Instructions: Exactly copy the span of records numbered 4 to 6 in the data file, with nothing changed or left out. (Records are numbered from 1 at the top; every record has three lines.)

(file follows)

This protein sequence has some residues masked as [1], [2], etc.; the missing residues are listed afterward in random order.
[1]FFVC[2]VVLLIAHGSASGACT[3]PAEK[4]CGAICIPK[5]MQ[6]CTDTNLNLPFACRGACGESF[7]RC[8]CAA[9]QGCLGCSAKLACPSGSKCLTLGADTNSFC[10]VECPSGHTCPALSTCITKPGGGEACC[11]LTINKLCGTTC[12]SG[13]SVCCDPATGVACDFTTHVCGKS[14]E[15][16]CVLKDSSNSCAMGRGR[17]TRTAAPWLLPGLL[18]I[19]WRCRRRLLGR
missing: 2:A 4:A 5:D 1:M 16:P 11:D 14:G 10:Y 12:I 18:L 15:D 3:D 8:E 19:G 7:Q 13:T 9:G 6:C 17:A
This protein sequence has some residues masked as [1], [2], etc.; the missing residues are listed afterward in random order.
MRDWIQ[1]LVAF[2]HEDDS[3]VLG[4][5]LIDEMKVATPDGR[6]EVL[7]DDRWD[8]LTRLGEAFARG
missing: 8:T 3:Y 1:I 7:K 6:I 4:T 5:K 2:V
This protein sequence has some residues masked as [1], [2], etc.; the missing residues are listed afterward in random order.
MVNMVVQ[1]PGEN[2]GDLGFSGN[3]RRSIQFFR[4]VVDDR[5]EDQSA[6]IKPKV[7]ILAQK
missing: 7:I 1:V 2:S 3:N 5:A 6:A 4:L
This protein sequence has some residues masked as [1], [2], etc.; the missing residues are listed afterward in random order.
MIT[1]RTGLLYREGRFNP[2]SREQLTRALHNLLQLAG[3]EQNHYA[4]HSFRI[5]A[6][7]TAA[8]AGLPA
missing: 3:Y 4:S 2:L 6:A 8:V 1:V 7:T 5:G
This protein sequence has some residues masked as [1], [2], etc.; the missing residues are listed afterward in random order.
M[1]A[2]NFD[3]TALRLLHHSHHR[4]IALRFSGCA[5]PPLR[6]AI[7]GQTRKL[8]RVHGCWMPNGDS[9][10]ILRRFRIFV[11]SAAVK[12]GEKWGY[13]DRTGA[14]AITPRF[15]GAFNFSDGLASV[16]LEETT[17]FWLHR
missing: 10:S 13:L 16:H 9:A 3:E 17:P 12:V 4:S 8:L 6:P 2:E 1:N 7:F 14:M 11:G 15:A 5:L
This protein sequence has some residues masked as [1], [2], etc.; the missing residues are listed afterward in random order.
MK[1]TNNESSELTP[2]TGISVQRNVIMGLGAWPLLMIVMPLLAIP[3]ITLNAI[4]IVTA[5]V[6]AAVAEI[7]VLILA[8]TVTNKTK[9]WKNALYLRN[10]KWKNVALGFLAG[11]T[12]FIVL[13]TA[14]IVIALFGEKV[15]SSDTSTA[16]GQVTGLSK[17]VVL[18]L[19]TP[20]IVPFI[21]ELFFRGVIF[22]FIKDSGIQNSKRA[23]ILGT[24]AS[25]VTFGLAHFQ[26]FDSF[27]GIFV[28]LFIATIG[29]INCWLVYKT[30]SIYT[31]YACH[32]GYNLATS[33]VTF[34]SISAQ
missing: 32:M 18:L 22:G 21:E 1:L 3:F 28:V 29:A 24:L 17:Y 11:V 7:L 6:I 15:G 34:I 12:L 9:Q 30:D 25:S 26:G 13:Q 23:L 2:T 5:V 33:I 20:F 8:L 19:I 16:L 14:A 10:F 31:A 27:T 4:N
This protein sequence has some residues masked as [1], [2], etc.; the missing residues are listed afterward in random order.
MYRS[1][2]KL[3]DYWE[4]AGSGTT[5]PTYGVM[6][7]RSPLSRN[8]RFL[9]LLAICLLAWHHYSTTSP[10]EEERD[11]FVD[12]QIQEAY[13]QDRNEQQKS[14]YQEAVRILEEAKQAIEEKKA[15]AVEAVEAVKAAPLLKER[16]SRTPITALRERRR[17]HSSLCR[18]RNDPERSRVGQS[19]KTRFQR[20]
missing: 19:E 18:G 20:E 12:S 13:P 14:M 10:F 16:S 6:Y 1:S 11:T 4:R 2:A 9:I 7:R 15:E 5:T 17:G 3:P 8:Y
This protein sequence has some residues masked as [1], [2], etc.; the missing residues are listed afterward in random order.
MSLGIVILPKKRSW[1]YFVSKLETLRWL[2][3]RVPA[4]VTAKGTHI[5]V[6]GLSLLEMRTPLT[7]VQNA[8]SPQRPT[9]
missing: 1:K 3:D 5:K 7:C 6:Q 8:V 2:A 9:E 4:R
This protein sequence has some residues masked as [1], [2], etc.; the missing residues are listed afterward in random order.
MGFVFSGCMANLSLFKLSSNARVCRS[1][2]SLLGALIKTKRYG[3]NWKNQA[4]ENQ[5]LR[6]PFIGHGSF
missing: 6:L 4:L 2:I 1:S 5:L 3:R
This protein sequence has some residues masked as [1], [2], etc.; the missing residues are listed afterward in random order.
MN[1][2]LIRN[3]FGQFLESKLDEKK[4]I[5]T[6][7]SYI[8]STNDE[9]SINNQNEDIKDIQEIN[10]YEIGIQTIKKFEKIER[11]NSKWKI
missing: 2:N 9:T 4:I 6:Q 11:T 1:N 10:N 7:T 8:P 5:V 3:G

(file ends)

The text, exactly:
This protein sequence has some residues masked as [1], [2], etc.; the missing residues are listed afterward in random order.
MIT[1]RTGLLYREGRFNP[2]SREQLTRALHNLLQLAG[3]EQNHYA[4]HSFRI[5]A[6][7]TAA[8]AGLPA
missing: 3:Y 4:S 2:L 6:A 8:V 1:V 7:T 5:G
This protein sequence has some residues masked as [1], [2], etc.; the missing residues are listed afterward in random order.
M[1]A[2]NFD[3]TALRLLHHSHHR[4]IALRFSGCA[5]PPLR[6]AI[7]GQTRKL[8]RVHGCWMPNGDS[9][10]ILRRFRIFV[11]SAAVK[12]GEKWGY[13]DRTGA[14]AITPRF[15]GAFNFSDGLASV[16]LEETT[17]FWLHR
missing: 10:S 13:L 16:H 9:A 3:E 17:P 12:V 4:S 8:L 6:P 2:E 1:N 7:F 14:M 11:G 15:A 5:L
This protein sequence has some residues masked as [1], [2], etc.; the missing residues are listed afterward in random order.
MK[1]TNNESSELTP[2]TGISVQRNVIMGLGAWPLLMIVMPLLAIP[3]ITLNAI[4]IVTA[5]V[6]AAVAEI[7]VLILA[8]TVTNKTK[9]WKNALYLRN[10]KWKNVALGFLAG[11]T[12]FIVL[13]TA[14]IVIALFGEKV[15]SSDTSTA[16]GQVTGLSK[17]VVL[18]L[19]TP[20]IVPFI[21]ELFFRGVIF[22]FIKDSGIQNSKRA[23]ILGT[24]AS[25]VTFGLAHFQ[26]FDSF[27]GIFV[28]LFIATIG[29]INCWLVYKT[30]SIYT[31]YACH[32]GYNLATS[33]VTF[34]SISAQ
missing: 32:M 18:L 22:G 21:E 1:L 3:F 28:V 29:A 24:L 17:Y 11:V 7:L 6:I 15:G 34:I 12:L 9:Q 30:D 25:S 26:G 13:Q 23:L 2:T 5:V 33:I 20:F 8:L 19:I 16:L 14:A 10:F 31:A 27:T 4:N